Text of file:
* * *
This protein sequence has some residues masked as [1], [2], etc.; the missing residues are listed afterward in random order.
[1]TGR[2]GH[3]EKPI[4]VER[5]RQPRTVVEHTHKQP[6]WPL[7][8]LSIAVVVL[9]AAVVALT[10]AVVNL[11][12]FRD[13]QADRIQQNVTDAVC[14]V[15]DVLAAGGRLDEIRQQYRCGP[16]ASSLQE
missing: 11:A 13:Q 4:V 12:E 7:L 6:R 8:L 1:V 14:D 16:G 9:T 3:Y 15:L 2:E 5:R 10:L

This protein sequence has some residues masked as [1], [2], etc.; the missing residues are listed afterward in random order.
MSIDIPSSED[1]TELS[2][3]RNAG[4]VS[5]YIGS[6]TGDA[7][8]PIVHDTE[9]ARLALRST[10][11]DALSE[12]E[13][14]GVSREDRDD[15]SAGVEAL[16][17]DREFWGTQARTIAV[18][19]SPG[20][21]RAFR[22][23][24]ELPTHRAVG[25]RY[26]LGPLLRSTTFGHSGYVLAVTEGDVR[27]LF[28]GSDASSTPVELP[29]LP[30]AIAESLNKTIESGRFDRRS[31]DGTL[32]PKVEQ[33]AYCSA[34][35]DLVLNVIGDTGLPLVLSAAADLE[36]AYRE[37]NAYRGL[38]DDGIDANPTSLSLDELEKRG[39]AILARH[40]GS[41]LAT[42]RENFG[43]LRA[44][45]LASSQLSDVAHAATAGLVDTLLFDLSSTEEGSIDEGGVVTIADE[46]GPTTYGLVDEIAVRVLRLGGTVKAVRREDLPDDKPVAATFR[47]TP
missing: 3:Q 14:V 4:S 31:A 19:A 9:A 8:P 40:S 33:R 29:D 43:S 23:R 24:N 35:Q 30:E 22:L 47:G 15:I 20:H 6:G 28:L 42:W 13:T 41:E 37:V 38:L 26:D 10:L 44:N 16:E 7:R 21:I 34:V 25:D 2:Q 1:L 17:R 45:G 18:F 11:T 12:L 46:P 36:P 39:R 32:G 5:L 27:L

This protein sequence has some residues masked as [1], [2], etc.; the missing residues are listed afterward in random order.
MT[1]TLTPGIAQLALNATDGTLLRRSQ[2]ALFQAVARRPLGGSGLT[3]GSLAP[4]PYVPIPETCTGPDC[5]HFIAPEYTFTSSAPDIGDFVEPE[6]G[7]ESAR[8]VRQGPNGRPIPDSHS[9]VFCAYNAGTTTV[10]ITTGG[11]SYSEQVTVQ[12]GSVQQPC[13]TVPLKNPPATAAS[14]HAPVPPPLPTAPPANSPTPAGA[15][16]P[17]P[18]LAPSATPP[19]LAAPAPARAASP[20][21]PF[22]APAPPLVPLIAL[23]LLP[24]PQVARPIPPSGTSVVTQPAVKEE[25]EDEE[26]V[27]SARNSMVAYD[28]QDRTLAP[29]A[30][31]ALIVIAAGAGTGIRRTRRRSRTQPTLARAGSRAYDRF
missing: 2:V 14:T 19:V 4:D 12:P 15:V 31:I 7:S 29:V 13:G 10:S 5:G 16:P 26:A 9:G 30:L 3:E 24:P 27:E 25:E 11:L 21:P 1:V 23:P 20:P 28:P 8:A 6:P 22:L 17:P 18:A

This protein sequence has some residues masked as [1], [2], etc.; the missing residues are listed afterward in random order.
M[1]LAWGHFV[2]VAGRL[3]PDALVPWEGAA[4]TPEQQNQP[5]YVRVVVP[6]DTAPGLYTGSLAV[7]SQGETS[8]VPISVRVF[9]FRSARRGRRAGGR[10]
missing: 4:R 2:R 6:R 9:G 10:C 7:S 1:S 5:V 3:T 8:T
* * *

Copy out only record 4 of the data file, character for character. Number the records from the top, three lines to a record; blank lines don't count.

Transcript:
This protein sequence has some residues masked as [1], [2], etc.; the missing residues are listed afterward in random order.
M[1]LAWGHFV[2]VAGRL[3]PDALVPWEGAA[4]TPEQQNQP[5]YVRVVVP[6]DTAPGLYTGSLAV[7]SQGETS[8]VPISVRVF[9]FRSARRGRRAGGR[10]
missing: 4:R 2:R 6:R 9:G 10:C 7:S 1:S 5:V 3:T 8:T